<PagerStyle BackColor="#284775" ForeColor="White" HorizontalAlign="Center" />
                            <HeaderStyle BackColor="#5D7B9D" Font-Bold="True" ForeColor="White" />
                            <AlternatingRowStyle BackColor="White" ForeColor="#284775" />
                        </asp:GridView>

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Kevin CrossChief Technology OfficerCommented:
Try to trace through data and see if it is indeed converting to the HTML entity for those accented characters.  That may be causing the issue.  But otherwise, not sure why you are getting different responses to same procedure.
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Stephan BourgeoisIT SpecialistAuthor Commented:
How could I trace through data?
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Kevin CrossChief Technology OfficerCommented:
You would enable tracing in ASPX page or in Web.config; however, my intent was to get output of your query -- if you output to trace which is a web page also it may interpret the HTML entities and they look right on screen.

You can try debugging: http://www.beansoftware.com/ASP.NET-Tutorials/ASP.NET-Code-Debugging.aspx

Or writing the generated query to a log file.

With debugging, we are looking for the value of @Filter and/or the entire filter query to ensure that it is coming out to the SQL statement we expect.  
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Stephan BourgeoisIT SpecialistAuthor Commented:
The Gridview control bind 4 times before it display.
The first time, the control has 9 rows and it contains accented and not accented records.
The successive times, it contains only 3 rows with accented characters.

sqldsProfilesList sqldsProfilesList databound 156.397339047281 156.216986
aspx.page End Raise PostBackEvent 156.397491580634 0.000153
aspx.page Begin LoadComplete 156.397540469529 0.000049
aspx.page End LoadComplete 162.706179137293 6.308639
aspx.page Begin PreRender 162.706299823022 0.000121
gvDisplayNames_DataBinding Binding the sqlProfileList 162.758951766216 0.052652
sqldsProfilesList sqldsProfilesList databound 219.247446533009 56.488495
gvDisplayNames_DataBinding Binding the sqlProfileList 219.285741064856 0.038295
sqldsProfilesList sqldsProfilesList databound 225.929383203731 6.643642
gvDisplayNames_DataBinding Binding the sqlProfileList 225.977386232049 0.048003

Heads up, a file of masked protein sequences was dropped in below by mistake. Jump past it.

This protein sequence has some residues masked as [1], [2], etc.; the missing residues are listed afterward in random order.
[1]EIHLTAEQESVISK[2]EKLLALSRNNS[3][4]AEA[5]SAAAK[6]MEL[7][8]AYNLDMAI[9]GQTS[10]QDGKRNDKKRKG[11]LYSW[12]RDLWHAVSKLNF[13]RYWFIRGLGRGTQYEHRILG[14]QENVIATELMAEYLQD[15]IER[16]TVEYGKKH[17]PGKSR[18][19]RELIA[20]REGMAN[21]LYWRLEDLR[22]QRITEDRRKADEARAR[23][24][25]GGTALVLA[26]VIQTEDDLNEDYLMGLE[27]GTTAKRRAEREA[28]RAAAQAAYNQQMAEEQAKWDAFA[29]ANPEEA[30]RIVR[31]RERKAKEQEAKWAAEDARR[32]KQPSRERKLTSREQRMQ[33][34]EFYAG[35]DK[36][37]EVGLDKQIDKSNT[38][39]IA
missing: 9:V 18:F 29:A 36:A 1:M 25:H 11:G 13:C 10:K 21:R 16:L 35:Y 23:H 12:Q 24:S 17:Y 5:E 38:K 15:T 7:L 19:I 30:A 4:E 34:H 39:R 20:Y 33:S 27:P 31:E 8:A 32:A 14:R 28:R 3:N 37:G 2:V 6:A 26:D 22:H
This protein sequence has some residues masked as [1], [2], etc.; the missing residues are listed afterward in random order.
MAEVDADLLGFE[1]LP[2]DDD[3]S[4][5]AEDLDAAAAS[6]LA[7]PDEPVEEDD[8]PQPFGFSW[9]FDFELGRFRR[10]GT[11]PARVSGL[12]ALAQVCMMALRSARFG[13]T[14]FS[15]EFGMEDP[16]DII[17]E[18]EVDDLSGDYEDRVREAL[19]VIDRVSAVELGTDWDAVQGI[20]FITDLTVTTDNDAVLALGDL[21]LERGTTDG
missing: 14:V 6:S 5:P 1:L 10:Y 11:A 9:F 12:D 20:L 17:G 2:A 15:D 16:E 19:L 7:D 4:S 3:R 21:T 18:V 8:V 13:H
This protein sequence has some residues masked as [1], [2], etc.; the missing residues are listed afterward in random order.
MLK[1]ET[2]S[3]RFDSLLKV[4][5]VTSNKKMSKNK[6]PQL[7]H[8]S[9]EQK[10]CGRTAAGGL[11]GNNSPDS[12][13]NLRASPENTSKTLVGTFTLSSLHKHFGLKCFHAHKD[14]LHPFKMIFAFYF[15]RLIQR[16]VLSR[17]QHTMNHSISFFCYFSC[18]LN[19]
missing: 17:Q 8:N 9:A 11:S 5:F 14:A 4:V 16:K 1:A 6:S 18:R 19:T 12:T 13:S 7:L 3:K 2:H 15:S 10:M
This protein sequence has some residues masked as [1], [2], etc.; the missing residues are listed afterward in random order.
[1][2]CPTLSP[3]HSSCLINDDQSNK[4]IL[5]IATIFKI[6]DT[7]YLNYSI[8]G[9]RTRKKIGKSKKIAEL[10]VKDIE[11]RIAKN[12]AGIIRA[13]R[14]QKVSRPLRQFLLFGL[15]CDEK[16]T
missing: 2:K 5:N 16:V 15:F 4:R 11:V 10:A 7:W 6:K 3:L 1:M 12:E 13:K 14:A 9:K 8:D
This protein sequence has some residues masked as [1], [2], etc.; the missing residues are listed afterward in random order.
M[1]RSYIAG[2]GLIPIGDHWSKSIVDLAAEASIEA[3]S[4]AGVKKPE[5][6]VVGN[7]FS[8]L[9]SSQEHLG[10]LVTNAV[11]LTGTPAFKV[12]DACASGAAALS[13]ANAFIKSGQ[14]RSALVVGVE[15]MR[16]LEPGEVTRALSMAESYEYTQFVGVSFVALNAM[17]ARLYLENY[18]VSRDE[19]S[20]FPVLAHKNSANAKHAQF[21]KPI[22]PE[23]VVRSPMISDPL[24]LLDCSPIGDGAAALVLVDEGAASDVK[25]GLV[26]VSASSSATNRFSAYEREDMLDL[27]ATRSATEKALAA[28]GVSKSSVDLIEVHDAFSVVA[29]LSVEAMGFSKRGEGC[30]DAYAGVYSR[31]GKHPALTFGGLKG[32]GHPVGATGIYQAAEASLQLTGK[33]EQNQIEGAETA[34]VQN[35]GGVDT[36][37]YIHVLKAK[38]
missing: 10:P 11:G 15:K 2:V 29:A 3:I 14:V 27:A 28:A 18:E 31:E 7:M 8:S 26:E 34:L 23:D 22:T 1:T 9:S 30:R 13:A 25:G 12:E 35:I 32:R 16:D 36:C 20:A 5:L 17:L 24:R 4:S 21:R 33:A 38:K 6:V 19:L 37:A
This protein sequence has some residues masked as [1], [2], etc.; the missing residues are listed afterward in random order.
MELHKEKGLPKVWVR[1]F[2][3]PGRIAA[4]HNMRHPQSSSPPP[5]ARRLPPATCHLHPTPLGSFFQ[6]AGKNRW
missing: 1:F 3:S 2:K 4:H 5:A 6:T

sqldsProfilesList sqldsProfilesList databound 233.547221225044 7.569835
gvDisplayNames_DataBinding Binding the sqlProfileList 233.667565570485 0.120344
sqldsProfilesList sqldsProfilesList databound 235.660573899755 1.993008

Will try to do more experimentation later
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Stephan BourgeoisIT SpecialistAuthor Commented:
I found the problem.

I commented out the following code:
        'If txtFilter.Text.Length > 0 Then
        '    sqldsProfilesList.FilterExpression = "DisplayNameEn LIKE '*" & txtFilter.Text & "*' OR CustID LIKE '*" & txtFilter.Text & "*'"
        '    gvDisplayNames.DataBind()

        'End If

Was setting up a FilterExpression on the datasource. It was like that 2 level of filter was applied. This filter expression was not needed, since the Gridview pass the parameter from the hidden field and the store procedure return the filtered records.

Looks like the FilterExpression method does not support Case Insensitive collation.

Thanks anyway and I will give you the points, since you put me on the right track.
    Protected Sub dvProfileDetail_DataBinding(ByVal sender As Object, ByVal e As System.EventArgs) Handles dvProfileDetail.DataBinding
        If bFilterChanged Then
            sqldsProfileDetail.FilterExpression = "CustID='0000000'"
            gvDisplayNames.SelectedIndex = -1
            strCustID = Nothing
            Session("CustID") = ""
            'bFilterChanged = False
            Session("bSelectionChanged") = True
 
 
        Else
            strCustID = gvDisplayNames.SelectedValue
            Session("CustID") = strCustID
        End If
        'If txtFilter.Text.Length > 0 Then
        '    sqldsProfilesList.FilterExpression = "DisplayNameEn LIKE '*" & txtFilter.Text & "*' OR CustID LIKE '*" & txtFilter.Text & "*'"
        '    gvDisplayNames.DataBind()
 
        'End If
 
 
    End Sub

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Kevin CrossChief Technology OfficerCommented:
Good find!